The Black Velvet

a short story by AD Bane
1432 words

It lived there in the house – my house. By the years we became accustomed to it, learning to live with it, to avoid its grasp; but it never left, never once. It was our horror.

When I was still so young, I can remember where it hid behind the bathroom door – that thing of fear; and I did fear it with all my heart, as any young child has right to. I feared it because of what they said, and of course I believed. “Don’t let it catch you,” they told me. “It wants to grab you as you pass by.” But I didn’t: I ran by that door as ever I might, the wind in my ears, my slippers rasping on the floor. I never stayed, and it never got me. But even now I wonder what their intent was. Even my parents had warned me, My brother, too. In somber tones they said it – and yet there was a certain jest in their eyes, as if they taunted me, knowing if they said it I’d believe them and live with the fear in my heart, the fear that one day I wouldn’t be fast enough, and it would catch me.

That was every little boy’s fear.

I knew what it was called. I suppose every demon needs a name of some sort, though I can’t now remember how or from where the name came to me. It was a Black Velvet, and though I can’t attest to know for any certainty, I would guess it was called this for the terrible, hairy arms with which it would snatch the unsuspecting. At any rate, as a child the name struck terror into my heart, and even now I can’t say it without a certain tremor in my body: even now I find myself making many gross misspellings on account of the control that has been taken from my fingers with this memory.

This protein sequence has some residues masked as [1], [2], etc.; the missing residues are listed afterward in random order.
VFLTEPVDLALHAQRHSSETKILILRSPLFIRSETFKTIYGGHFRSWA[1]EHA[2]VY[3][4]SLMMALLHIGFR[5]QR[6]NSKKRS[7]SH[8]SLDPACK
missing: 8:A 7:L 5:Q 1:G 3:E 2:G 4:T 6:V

I often wondered why my parents didn’t have the thing removed. Who would suffer such a vile creature to dwell behind their bathroom door, to hide there and take the unsuspecting as they passed by? Certainly I hope I would never allow any other to suffer such a torment. How many did it snatch away as they naively ambled past? And that a parent would let such a terrible monster haunt the footsteps of their children is unfathomable.